As a person who once suffered from the social stigma and repression of left-handedness, it may be more perusable to say ‘Stop the bias toward lefties!’ We are indeed the 10% in the world, but we didn’t break the law. There’s no need to be uniform in every single thing. Right is right, left is also right.




6 or 8 hours’ sleep?

6 or 8 hours’ sleep is always a controversial topic these years. According to a report on Daily Mail, Sarah Chalmers, who is 46 years old attended a sleeping experiment. The following photos show the contrast of her face when she sleeps for 6 and 8 hours.


It’s not hard to see that when Sarah sleeps for 8 hours, she is in fine fettle. While the right side picture, which shows her face after 6 hours’ sleep looks like she is listless and obviously needs more sleep. This photo encourages people have 8 hours’ of sleep for health. We hear an old saying all the time that people spend about 1/3 of their life for sleeping. Based on this saying, it may seem better that if we have 8 hours for sleep (24/3=8). More people suggest 8 hours’ sleep because less sleep may cause cardiovascular and cerebrovascular diseases, further threatens people’s health.


But is that true? 8 is better than 6?


A report called ‘Forget eight hours of sleep a night-we only actually need SIX, scientists declare’ is also posted on Daily mail. This report, rather than the previous one, suggests that people should have 6 or 7 hours’ sleep instead of 8 based on the study on hunter-gatherers. These hunter-gatherers in tribes sleep for 6 or 7 hours but they’re in better health condition than normal people. But draw a crude and rush conclusion just based on merely one study? I really hold my doubt. Because there may be third effect (confounding variables) affects the experiment result like hunter-gatherers innately have better health than normal people as they exercise a lot or the high-nutrition food they eat.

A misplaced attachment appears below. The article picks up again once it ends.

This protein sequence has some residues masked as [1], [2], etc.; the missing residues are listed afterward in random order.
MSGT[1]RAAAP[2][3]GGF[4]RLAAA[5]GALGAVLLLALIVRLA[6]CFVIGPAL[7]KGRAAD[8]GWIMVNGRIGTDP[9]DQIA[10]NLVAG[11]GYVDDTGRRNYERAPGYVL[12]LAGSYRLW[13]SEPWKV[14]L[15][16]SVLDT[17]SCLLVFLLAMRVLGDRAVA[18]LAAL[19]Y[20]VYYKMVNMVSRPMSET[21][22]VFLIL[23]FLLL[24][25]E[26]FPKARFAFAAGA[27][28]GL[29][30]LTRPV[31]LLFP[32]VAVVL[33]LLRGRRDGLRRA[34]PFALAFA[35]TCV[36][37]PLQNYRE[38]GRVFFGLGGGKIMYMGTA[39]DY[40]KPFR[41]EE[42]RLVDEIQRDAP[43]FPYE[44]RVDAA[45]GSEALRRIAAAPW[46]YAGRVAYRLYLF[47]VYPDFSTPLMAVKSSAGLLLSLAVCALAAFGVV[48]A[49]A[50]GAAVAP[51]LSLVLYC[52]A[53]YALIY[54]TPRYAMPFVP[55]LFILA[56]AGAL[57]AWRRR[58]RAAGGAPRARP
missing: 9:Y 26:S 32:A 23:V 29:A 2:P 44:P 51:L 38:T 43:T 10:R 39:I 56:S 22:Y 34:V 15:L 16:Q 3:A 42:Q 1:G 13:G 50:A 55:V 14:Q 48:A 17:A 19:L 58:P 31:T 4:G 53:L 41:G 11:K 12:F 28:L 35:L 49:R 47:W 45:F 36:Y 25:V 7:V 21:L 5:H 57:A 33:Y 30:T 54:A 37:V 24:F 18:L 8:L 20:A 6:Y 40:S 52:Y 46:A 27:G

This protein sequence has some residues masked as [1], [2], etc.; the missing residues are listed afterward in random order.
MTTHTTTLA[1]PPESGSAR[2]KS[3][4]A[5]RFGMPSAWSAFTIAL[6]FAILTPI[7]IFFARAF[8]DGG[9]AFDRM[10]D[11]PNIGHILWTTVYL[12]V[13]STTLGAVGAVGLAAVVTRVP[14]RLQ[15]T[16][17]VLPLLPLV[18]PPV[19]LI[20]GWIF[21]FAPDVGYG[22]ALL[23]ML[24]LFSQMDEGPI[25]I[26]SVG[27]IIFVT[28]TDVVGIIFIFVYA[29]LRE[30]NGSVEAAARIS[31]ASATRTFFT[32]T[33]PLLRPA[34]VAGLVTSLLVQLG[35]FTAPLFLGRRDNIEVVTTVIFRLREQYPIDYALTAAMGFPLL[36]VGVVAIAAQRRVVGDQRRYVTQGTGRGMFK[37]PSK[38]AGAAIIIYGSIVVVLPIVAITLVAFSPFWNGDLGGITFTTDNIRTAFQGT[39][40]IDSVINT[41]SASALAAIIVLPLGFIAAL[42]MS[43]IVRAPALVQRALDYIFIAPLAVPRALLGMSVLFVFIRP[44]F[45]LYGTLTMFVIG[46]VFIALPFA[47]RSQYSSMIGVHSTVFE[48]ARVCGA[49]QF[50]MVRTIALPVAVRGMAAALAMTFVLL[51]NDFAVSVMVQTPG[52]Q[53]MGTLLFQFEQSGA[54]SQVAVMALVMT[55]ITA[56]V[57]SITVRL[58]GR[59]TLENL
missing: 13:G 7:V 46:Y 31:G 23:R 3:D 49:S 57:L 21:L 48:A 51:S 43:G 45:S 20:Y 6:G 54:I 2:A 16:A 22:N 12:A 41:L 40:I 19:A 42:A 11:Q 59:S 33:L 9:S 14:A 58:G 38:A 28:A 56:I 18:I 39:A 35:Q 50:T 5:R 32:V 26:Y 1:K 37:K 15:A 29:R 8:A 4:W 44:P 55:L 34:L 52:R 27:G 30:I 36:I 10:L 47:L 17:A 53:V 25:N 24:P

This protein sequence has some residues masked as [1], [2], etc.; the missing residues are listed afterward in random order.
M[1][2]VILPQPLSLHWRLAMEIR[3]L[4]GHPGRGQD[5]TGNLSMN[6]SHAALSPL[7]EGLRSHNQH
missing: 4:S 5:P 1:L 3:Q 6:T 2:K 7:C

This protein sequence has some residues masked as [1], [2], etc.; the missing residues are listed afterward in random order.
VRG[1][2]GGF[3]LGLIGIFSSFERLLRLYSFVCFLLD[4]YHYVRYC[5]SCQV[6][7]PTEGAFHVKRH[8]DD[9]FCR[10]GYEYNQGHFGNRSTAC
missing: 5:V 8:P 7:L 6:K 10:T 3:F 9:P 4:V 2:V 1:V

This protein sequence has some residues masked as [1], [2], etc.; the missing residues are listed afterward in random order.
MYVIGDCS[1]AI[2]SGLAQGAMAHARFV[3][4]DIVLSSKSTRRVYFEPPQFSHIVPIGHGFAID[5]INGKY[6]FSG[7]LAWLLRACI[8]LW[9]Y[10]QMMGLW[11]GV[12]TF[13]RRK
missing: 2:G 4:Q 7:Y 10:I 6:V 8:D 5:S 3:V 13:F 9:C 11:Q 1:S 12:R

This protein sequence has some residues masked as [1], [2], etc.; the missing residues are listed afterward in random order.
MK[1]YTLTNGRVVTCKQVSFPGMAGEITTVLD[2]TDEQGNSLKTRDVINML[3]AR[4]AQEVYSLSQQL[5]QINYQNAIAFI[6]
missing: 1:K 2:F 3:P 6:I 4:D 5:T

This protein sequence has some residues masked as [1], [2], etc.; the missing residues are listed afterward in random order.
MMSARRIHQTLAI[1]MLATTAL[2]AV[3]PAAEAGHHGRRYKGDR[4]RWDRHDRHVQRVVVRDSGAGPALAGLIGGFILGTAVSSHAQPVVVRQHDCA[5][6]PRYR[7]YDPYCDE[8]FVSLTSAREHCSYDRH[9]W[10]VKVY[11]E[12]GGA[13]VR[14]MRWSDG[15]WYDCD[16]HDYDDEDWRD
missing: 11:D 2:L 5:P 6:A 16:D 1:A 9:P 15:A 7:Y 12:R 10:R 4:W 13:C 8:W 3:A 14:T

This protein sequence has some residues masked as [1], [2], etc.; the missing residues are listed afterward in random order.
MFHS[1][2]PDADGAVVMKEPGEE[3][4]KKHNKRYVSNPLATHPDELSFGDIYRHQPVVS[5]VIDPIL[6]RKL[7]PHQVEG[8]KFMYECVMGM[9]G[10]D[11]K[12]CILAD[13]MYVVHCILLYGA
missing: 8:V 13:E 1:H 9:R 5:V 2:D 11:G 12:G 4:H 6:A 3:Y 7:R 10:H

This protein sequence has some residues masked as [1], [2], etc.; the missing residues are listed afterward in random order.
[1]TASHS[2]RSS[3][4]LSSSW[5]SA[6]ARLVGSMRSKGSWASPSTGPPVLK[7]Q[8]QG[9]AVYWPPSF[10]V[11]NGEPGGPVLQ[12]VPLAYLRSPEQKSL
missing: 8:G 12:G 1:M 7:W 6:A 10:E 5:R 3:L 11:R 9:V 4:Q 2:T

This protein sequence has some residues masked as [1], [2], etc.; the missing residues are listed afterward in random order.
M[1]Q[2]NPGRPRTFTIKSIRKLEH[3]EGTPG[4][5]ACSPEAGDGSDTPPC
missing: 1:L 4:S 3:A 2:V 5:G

We still can’t tell 6 or 8 hours for sleep, which one is better. However, choosing a healthy lifestyle such as not stay up too late or combine exertion and rest is quite essential for college students. Remember that health is wealth.

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Science is so-so, while SC200 is cool

Heyy, Penn Stater! I’m Huang Yinghui from China. This is my first year in PSU and SC200 is my first GN class taken in Penn State. The only reason I chose this sounded boring course is my advisor’s strong recommendation. To be honest, my original thought is that just go to the first class, if it doesn’t go well, then drop it. Fortunately, I didn’t give up before I tried. Andrew is quite a unique teacher. He introduces obscure scientific knowledge with vivid explanation. Now I choose to stay in SC200 with all of you. : ) An interesting phenomenon I found in class is that not like other classes I’ve taken, this class has few Asian. This may be a good sign that helps me get involved in the class and adapt to the culture shock as soon as possible.

Talking about why I’m definitely not major in Science is that science is always followed by strict rules and regulations. I hate things which have to be repeatedly done like memorizing formulas. Overall, science is too serious for me. I’m currently in DUS and plan to enroll in Smeal School of Business. But who knows, the only thing doesn’t change is change itself; I may change my mind to major in Science in the future after finishing SC200.

The following is the video that Andrew showed part of it to us in the very first class. It’s TED called ‘The bugs are getting smarter. Are we?’ Hope you can enjoy it all. Happy SC200!!!

Class 2016 view 2